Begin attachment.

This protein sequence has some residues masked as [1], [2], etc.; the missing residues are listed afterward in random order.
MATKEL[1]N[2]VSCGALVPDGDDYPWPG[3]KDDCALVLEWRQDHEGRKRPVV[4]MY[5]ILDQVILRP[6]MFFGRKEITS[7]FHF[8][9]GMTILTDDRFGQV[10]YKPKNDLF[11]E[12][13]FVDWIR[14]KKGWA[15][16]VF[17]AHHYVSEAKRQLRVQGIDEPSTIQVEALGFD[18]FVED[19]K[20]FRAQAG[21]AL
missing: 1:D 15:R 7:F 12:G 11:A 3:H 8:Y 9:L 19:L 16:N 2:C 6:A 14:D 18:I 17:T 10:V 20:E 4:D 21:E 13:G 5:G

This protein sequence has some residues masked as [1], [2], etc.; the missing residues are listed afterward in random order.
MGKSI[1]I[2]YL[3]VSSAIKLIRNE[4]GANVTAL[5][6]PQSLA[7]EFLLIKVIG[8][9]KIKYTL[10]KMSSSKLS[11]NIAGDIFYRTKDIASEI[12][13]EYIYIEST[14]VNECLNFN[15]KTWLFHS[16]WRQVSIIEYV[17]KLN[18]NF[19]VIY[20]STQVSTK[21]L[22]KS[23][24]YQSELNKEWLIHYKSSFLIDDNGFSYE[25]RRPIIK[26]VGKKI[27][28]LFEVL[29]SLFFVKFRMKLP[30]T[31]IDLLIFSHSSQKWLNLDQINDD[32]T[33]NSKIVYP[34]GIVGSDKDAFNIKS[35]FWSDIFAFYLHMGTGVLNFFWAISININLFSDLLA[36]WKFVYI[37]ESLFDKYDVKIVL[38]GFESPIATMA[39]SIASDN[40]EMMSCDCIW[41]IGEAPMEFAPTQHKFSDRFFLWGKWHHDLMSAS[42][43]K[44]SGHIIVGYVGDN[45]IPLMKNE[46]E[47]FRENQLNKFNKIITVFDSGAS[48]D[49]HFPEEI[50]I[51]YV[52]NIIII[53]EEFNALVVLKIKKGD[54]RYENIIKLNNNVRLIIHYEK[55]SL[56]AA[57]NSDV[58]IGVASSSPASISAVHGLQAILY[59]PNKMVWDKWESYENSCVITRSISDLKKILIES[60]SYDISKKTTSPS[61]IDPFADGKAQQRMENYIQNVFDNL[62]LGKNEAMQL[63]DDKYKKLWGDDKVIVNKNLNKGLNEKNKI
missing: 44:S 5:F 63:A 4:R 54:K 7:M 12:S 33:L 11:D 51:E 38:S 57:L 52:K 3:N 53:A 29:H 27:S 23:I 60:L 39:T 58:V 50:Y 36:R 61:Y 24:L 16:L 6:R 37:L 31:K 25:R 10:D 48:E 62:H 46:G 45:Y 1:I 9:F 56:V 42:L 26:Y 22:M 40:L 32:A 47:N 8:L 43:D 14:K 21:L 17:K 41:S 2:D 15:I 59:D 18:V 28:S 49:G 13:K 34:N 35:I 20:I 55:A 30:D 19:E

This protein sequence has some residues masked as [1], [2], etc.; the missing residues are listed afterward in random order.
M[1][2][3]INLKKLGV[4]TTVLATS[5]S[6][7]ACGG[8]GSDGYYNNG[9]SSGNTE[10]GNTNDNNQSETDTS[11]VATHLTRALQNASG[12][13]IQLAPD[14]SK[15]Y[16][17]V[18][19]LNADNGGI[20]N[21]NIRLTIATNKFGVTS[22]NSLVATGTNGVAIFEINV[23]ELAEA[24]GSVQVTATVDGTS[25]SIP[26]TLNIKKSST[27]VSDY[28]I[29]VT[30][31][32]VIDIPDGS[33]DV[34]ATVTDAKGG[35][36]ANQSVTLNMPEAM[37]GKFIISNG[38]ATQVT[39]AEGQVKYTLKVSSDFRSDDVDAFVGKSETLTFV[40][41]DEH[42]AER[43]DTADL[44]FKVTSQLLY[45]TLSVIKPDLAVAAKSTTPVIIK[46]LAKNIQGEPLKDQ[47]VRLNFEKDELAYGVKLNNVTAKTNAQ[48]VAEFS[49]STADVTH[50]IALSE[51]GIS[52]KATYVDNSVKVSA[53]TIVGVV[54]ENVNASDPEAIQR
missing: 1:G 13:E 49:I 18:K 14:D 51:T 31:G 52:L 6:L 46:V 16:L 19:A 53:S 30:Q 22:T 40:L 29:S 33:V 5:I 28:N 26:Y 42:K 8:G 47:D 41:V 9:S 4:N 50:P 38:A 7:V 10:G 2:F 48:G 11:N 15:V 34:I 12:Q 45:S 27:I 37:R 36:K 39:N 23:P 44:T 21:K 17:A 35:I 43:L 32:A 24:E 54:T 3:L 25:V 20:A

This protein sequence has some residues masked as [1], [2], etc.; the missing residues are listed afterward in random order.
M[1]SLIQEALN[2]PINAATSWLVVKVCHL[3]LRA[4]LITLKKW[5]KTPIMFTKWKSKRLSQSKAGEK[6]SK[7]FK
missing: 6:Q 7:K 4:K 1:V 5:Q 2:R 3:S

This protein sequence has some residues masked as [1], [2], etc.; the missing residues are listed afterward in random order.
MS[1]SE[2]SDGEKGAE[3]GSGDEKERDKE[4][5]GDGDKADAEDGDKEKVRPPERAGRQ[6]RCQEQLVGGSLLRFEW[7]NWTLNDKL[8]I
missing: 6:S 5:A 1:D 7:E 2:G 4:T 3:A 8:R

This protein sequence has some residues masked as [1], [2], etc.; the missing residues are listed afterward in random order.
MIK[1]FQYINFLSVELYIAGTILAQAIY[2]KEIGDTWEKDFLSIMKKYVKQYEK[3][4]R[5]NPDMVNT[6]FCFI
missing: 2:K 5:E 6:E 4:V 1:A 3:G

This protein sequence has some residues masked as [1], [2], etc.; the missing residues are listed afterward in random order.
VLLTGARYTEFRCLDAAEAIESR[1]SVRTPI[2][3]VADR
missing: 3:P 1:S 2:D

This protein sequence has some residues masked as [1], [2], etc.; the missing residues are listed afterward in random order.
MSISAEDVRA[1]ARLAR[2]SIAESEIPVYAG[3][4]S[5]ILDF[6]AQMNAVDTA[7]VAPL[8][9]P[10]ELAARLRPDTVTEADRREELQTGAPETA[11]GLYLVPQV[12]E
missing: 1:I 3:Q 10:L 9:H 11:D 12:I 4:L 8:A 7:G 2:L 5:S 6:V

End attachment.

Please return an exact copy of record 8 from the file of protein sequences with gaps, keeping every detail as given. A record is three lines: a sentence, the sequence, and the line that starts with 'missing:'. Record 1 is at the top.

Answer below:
This protein sequence has some residues masked as [1], [2], etc.; the missing residues are listed afterward in random order.
MSISAEDVRA[1]ARLAR[2]SIAESEIPVYAG[3][4]S[5]ILDF[6]AQMNAVDTA[7]VAPL[8][9]P[10]ELAARLRPDTVTEADRREELQTGAPETA[11]GLYLVPQV[12]E
missing: 1:I 3:Q 10:L 9:H 11:D 12:I 4:L 8:A 7:G 2:L 5:S 6:V